CHICAGO (AP) — At the tender age of 11, Cecilia Moseley already appears versed in the virtues of fitness. But she was left star-struck Sunday after first lady Michelle Obama and an audience of global leaders reinforced the message in person.
The sixth-grader beamed after chatting about exercise with Obama at south Chicago's Gary Comer Youth Center, where the first lady led a handful of dignitaries or significant others of European leaders here for the NATO summit on a tour. The youth center is just minutes from her childhood stomping grounds.
The first lady and her guests — from such far-flung places as Norway, Turkey, Croatia and Albania — viewed the center's rooftop garden, watched youths practice their culinary training and took in a performance by an African-American dance troupe and a gospel group.
And they saw Cecilia and nine other kids do some hip-hop aerobics.
The 80,000-square-foot center was created by the late Gary Comer, who founded the Lands' End clothing company, in the Chicago neighborhood where he claimed as his roots.
It's unlikely the center has ever enjoyed this much attention. Cecilia sure hasn't.
"It's very exciting," the girl told reporters as the tour slowly moved on. "I've never met a person like that."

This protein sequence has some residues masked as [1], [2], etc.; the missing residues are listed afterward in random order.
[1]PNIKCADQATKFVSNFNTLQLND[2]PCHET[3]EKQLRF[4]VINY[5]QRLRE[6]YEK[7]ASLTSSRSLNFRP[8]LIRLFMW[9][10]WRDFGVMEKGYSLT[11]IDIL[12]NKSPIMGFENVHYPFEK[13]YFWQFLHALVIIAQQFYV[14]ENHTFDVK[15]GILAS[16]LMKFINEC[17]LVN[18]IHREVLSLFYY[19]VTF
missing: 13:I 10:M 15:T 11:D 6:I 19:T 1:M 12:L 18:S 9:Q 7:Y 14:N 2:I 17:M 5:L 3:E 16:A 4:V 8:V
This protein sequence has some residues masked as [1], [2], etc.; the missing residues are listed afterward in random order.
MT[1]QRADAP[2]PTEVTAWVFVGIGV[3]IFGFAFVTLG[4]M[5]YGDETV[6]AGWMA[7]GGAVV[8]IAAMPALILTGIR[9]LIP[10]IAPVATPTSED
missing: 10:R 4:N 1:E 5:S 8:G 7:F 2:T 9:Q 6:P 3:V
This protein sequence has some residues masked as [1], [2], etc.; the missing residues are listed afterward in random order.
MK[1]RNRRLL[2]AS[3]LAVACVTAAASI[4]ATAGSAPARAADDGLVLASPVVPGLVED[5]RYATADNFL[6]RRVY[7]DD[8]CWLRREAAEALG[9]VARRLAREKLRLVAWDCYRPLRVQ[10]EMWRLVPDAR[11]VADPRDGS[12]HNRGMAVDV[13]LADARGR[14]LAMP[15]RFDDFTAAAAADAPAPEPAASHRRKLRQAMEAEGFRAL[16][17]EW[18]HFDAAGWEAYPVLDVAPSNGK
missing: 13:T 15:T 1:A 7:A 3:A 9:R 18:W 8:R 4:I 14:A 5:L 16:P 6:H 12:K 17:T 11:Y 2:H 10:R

Michelle Obama's choice for the tour stop as President Barack Obama addressed NATO leaders appeared to be a natural one, wedding an opportunity for the first lady to revisit her old neighborhood and the chance to trumpet fitness — her cause celebre with the "Let's Move" initiative she launched in early 2010 to promote healthy, active lifestyles, notably among kids.
"This is a real memory opportunity, that they would pick this place to tour and see what we do every day," said Jomari Glover, 15, after taking part in the aerobics demonstration.
The first lady, dressed in heels and a tight-fitting, tan Zac Posen dress, politely begged off joining in the aerobics and steered clear of politicking for her husband's re-election bid.
But she didn't resist the chance to promote working out — or consider offering Cecila and the group members a chance to bring their aerobics to Washington.
"Be that role model for the rest of the community. This is fun. Keep it up," she said hours before she planned to host a dinner at the Art Institute of Chicago for the spouses of NATO leaders. "You've got to come to the White House. You've gotta come see me. Now we can do it on the South Lawn. How about that? It's hot out there, though. Maybe we can do it in the fall."
A bit later, saying that "it really feels good to be home," Obama dispensed more inspirational advice, this time about life.
The Harvard-educated lawyer preached the need to pursue knowledge, insisting "there are no shortcuts to that." She urged the kids to pay it forward someday by inspiring others, perhaps starting a youth center of their own.
And she pressed not to fret failures and to dismiss naysayers, noting such people were once in her path.
"I decided to focus, kick the haters out," she told the youth center's children. "With every acceptance I realized it didn't matter where I was from. What mattered was how deeply I was willing to believe in myself.